Shares of Taiwan Semiconductor Manufacturing Company jumped as much as 5.31% after its earnings topped estimates, with third-quarter net profits surging almost 80% from a year ago.
The Apple supplier's net income rose to 280.9 billion new Taiwan dollars ($8.81 billion) for the July-September quarter – compared with 156.26 billion new Taiwan dollars for the same period in 2021.
TSMC's stock was last up 4.94%.
– Jihye Lee
Currency check: Japan's yen at 32-year low, Australian dollar strengthens
The Japanese yen fell to a 32-year low against the dollar overnight and hovered around 147-levels in Asia's morning.
The yen touched 147.67 per dollar after the U.S. inflation report came in hotter than expected, reaching weakest levels since August 1990. It last traded at 147.30 against the greenback.
Meanwhile, the Australian dollar strengthened to $0.6329 after falling to $0.6169 following the U.S. CPI data release.
"AUD quickly recovered its losses, helped by reports that the UK government would change part of its proposed fiscal policy," Kim Mundy, a currency strategist at Commonwealth Bank of Australia, wrote in a note.
— Abigail Ng
Singapore's central bank tightens monetary policy as expected
The Monetary Authority of Singapore tightened its monetary policy in a widely expected move as inflation pressures weigh on the economy.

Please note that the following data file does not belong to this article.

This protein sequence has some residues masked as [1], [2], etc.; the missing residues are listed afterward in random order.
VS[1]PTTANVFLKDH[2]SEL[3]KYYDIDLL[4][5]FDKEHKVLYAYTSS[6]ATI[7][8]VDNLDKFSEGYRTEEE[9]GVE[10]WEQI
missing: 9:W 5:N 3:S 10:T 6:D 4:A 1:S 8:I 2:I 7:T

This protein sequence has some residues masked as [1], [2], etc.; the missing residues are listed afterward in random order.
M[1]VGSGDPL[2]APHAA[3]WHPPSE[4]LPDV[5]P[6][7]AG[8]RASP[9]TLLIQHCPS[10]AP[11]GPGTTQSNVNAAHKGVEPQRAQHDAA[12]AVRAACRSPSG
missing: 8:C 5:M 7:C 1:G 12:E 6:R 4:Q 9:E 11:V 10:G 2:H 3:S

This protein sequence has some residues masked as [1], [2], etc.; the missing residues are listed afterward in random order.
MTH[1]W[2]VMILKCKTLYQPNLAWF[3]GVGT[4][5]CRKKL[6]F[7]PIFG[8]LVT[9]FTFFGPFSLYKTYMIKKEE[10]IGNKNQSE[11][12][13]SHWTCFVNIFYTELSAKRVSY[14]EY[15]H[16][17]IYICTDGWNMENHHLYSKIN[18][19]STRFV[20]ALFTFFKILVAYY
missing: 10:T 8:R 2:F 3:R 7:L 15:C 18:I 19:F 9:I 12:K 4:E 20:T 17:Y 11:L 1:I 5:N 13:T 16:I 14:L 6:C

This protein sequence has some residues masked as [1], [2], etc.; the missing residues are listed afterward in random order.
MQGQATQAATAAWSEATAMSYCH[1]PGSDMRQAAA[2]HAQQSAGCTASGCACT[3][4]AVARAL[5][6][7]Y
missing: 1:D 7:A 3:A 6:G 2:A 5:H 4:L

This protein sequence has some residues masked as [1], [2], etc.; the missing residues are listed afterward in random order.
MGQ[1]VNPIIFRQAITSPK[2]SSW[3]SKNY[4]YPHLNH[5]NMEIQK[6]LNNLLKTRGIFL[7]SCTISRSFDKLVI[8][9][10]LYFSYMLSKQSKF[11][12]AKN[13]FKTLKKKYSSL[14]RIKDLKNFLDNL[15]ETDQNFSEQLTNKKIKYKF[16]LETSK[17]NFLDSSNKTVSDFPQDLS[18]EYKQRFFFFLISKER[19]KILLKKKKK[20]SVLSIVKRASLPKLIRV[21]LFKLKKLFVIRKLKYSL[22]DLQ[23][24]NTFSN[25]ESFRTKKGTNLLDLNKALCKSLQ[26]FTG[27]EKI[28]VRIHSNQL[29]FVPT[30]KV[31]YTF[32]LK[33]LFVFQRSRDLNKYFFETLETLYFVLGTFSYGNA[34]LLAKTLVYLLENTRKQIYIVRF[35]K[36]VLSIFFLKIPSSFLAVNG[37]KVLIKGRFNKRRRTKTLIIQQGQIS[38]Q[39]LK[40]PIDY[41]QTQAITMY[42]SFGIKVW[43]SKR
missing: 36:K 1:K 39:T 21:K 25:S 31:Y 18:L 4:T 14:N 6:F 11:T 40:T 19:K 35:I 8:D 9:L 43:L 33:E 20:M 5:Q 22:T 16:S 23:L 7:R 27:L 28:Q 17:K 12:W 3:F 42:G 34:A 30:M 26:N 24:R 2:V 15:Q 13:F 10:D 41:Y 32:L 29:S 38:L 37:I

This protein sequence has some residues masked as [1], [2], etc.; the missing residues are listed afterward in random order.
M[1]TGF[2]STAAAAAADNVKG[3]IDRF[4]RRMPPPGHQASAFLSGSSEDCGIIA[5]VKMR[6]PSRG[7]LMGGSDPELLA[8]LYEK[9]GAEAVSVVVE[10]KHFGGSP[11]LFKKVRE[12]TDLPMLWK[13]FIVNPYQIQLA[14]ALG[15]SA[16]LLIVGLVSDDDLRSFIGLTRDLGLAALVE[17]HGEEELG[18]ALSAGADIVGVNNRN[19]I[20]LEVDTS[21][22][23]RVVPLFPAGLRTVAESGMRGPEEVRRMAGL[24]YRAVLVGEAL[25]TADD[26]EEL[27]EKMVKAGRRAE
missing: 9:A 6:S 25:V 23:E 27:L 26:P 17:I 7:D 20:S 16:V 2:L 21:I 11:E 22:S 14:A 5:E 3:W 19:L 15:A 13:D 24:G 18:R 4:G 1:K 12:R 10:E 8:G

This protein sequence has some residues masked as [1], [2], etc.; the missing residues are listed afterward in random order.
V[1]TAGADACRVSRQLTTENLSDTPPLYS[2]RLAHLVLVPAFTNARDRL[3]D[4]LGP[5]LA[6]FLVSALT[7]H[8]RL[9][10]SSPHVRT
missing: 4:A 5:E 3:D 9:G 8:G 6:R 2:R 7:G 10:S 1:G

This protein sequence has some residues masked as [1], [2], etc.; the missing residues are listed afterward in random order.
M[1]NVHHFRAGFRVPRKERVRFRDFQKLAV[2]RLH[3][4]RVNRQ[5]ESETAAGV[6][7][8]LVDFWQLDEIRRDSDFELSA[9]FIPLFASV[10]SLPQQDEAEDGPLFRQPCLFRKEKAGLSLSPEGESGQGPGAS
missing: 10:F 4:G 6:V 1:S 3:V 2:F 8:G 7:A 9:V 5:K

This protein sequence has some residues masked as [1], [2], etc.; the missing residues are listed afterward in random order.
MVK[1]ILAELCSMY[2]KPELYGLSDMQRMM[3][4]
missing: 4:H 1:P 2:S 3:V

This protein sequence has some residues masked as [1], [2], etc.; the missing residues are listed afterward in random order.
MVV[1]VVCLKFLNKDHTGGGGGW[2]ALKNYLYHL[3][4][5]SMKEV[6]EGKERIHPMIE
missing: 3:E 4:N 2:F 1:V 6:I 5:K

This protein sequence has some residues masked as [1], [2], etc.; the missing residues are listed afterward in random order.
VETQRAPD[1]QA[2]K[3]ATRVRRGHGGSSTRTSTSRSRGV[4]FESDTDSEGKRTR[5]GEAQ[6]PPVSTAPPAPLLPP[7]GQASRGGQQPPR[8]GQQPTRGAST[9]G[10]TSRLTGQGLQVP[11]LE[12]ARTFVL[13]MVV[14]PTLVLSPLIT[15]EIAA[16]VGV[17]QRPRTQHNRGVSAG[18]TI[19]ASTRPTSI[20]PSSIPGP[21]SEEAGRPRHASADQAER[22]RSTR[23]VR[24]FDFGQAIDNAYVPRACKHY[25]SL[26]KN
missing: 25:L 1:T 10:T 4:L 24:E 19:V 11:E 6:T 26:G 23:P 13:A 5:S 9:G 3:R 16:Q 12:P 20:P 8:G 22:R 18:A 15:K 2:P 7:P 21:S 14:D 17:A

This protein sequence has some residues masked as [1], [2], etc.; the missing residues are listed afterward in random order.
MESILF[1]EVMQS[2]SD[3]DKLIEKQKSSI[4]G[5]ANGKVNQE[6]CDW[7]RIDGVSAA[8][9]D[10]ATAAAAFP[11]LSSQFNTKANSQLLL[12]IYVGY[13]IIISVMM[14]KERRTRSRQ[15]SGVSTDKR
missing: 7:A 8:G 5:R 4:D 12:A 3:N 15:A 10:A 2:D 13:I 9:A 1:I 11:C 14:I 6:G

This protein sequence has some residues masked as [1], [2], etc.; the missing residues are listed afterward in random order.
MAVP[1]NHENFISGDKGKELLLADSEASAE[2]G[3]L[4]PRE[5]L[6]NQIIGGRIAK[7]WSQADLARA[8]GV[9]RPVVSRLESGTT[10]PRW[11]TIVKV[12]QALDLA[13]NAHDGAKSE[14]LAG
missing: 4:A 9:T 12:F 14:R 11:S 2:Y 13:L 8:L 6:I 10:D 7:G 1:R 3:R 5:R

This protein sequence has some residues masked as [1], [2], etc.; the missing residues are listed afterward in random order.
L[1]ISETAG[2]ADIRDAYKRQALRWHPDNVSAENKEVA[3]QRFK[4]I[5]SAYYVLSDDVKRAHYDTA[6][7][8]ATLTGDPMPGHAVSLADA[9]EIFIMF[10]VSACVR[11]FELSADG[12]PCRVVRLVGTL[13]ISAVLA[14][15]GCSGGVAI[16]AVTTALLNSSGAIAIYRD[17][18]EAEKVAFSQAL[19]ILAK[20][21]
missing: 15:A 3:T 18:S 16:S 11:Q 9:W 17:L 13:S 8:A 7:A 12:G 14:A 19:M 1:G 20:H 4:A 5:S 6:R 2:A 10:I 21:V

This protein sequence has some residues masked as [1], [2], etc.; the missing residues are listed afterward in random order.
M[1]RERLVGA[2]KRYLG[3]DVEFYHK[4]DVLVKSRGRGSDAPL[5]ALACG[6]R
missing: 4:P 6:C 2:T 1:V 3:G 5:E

The central bank said it will re-center the mid-point of its exchange rate policy band known as the Singapore dollar Nominal Effective Exchange Rate. The MAS left the slope and width of the policy band unchanged.
Singapore controls policy through its exchange rate rather than interest rates. It manages the strength or weakness of the Singapore dollar against its main trading partners. Inflation stood at 7.5% in August.
— Abigail Ng
China's September consumer price index grows at fastest pace since April 2020
China's September consumer price index grew annually at 2.8%, the fastest pace since April 2020, pushed higher by food costs. Food prices rose by 8.8% annually.